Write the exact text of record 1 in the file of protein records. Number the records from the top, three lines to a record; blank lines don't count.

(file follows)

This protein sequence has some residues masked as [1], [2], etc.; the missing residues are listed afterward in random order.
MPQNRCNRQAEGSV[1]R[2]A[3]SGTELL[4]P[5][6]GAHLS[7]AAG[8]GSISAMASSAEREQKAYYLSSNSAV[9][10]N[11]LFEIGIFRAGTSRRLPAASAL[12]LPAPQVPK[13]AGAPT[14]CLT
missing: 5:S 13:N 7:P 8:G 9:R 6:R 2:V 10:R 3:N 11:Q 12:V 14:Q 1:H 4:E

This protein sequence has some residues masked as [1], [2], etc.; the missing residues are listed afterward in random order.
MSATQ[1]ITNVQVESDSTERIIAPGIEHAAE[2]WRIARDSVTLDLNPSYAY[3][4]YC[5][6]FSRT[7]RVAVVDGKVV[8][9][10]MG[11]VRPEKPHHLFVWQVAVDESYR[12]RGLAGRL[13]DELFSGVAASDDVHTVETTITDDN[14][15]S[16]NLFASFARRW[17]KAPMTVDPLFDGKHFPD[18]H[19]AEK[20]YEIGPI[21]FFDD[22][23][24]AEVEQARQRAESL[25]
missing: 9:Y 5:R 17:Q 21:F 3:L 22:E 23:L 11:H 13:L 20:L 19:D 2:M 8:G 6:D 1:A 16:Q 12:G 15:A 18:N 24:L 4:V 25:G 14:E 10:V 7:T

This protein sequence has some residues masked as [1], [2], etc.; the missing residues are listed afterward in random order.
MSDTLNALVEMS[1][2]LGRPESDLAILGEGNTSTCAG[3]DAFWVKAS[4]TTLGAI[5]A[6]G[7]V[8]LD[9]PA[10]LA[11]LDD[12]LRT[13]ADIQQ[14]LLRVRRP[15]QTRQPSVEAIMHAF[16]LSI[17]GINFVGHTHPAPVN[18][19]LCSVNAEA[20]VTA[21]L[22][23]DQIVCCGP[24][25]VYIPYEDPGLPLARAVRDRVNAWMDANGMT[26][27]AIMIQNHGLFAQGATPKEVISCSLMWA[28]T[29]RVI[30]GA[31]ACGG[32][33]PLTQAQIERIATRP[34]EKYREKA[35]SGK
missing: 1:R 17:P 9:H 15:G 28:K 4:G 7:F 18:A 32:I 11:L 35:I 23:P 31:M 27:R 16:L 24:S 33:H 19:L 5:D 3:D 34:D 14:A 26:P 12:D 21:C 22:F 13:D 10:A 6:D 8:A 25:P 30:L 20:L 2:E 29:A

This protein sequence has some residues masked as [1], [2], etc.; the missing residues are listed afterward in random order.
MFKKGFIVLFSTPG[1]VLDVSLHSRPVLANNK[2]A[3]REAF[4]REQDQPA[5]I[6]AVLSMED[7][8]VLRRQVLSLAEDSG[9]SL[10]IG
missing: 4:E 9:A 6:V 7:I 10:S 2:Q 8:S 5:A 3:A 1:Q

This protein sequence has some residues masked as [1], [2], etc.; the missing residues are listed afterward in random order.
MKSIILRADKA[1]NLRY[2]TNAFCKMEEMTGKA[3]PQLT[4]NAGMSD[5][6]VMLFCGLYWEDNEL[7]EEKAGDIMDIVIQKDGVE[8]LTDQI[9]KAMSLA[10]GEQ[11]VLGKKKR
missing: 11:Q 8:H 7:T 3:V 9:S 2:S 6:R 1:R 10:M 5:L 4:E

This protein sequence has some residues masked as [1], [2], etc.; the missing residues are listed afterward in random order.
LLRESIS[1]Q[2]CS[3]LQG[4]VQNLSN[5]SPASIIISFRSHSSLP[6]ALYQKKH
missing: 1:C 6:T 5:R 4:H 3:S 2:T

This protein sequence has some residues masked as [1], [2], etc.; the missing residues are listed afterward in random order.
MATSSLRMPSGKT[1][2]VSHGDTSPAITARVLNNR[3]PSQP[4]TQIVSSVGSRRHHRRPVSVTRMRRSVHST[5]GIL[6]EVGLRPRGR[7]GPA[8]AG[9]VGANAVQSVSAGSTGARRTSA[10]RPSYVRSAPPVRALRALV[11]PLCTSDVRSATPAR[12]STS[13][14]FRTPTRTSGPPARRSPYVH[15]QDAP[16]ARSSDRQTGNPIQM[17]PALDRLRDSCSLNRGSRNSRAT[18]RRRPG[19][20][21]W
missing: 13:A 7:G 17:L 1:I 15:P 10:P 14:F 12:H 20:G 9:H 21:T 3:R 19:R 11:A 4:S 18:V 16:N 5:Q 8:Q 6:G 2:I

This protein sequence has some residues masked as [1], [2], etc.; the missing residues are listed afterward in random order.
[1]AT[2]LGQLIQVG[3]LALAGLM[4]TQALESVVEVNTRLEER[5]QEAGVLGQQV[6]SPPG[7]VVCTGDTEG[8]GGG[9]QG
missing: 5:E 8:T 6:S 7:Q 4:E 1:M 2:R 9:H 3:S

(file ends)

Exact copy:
This protein sequence has some residues masked as [1], [2], etc.; the missing residues are listed afterward in random order.
MPQNRCNRQAEGSV[1]R[2]A[3]SGTELL[4]P[5][6]GAHLS[7]AAG[8]GSISAMASSAEREQKAYYLSSNSAV[9][10]N[11]LFEIGIFRAGTSRRLPAASAL[12]LPAPQVPK[13]AGAPT[14]CLT
missing: 5:S 13:N 7:P 8:G 9:R 6:R 2:V 10:R 3:N 11:Q 12:V 14:Q 1:H 4:E